Temple University comes down hard on graduate students who are striking

Dive Brief:

  • Temple University, a public institution in Philadelphia, has pulled tuition remission benefits for its graduate student employees who are currently on strike. All striking graduate students must pay their tuition bill in full by March 9 or face a $100 late fee and a financial hold on their student accounts that will keep them from registering for future classes, according to an email from the university.
  • Temple has also deactivated the health insurance plans of striking students, according to the Temple University Graduate Students’ Association, the union representing teaching assistants, research assistants and graduate assistants. 
  • TUGSA, which represents 750 graduate employees, went on indefinite strike Jan. 31 after over a year of stalled negotiations with the university over pay, healthcare and parental leave. This is the first time in the group’s 26-year history it has gone on strike.

Dive Insight:

The strike and ensuing fallout at Temple come as universities across the country are seeing increased unionization and strikes, especially among graduate employees. 

In early 2022, graduate employees at both Massachusetts Institute of Technology and Fordham University, in New York, voted to unionize, and those at Indiana University went on strike for four weeks. And in December, the University of California system saw roughly 48,000 academic workers go on strike, the largest strike in U.S. higher education history.

While student worker strikes are no longer rare, the severity of Temple’s response is out of the ordinary.

Employers threatening to cut benefits during a strike is not uncommon — but following through with it is, according to Bethany Kosmicki, former president of TUGSA.

Temple began deactivating strikers’ health insurance plans without notifying them last week, she said.

“Our members discovered at the pharmacy and doctor’s office that they no longer had insurance,” Kosmicki said at a news conference Thursday. “We believe that the way Temple chose to cut off our benefits was in retaliation for participating in our right to strike and are pursuing a challenge to it.”

Temple stood by its decision to pull benefits from striking students.

“In accordance with Pennsylvania law, those TUGSA members who have chosen not to work and are on strike are no longer entitled to their compensation and work-related benefits, which include tuition remission,” a university spokesperson said in a statement. “Because striking workers are not entitled to tuition remission, they have been notified of their obligation to make arrangements to pay their tuition, consistent with how the university treats other students who have unpaid tuition obligations.”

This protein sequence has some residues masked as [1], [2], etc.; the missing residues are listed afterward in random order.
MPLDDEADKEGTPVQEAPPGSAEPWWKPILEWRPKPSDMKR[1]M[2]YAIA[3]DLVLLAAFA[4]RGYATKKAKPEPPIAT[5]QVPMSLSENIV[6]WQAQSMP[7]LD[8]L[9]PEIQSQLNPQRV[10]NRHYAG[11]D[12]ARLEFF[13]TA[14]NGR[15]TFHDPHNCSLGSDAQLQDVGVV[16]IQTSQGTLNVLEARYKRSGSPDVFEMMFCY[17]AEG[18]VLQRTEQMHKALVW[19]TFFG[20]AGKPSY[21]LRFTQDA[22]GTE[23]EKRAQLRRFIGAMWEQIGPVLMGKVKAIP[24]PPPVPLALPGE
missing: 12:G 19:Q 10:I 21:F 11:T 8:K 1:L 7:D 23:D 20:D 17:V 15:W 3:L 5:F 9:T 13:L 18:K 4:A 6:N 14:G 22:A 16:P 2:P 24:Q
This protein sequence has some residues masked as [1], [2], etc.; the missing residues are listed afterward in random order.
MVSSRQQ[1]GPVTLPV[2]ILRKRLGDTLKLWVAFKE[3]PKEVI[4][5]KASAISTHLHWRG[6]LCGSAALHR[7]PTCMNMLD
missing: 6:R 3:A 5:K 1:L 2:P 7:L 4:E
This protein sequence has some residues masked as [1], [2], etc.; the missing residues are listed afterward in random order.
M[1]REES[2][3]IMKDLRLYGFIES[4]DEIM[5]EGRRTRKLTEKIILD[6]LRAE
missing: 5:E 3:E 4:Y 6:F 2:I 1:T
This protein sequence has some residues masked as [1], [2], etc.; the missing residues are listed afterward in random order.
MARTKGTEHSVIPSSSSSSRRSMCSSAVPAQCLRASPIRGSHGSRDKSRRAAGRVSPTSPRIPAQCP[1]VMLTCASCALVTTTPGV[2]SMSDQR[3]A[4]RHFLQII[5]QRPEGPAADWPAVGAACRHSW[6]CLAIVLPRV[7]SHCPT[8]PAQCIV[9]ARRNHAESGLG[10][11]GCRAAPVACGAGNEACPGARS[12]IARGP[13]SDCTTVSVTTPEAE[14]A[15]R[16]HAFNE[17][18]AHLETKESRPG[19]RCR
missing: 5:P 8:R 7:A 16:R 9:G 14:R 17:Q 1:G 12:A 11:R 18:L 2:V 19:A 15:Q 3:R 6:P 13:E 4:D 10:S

Only striking union members, who make up less than 20% of the union, will be affected, the university said.

Temple also warned the campus population against participating in a campuswide walk-out the union has scheduled for Feb. 15.

“We want you to know that striking TUGSA members have no authority to cancel classes or make any promises regarding your attendance, grades or any other matter related to courses they are no longer teaching,” Gregory Mandel, Temple’s provost, said in an email to students.

The union has also encouraged undergraduate students to skip class and join the union’s daily picketing in solidarity. Mandel warned that missing classes or assignments could hurt students’ academic progress.

“We understand that some of these striking instructors are making this request while they continue attending classes, so as not to jeopardize their own academic progress,” Mandel said.

The American Association of University Professors backed the union, calling the university’s actions shameful and retaliatory.

“The vindictive act of cutting graduate student healthcare and tuition benefits rather than simply sitting down at the table to negotiate is a shameful tactic meant to break the will of the hard-working graduate students whose contributions make Temple University the premier university it is,” Irene Mulvey, AAUP president, said in a statement Thursday.

The union and the university don’t appear to be close to resolving the contested issues.

The union is seeking a base wage for graduate assistants of $32,800, up from the current average of $19,500. The university has offered 3% raises over a four-year contract, equaling a salary of roughly $22,500 in 2026, according to TUGSA. 

The union also wants to increase parental leave from five paid days to 45. Temple is offering 10 days, according to The Philadelphia Inquirer.

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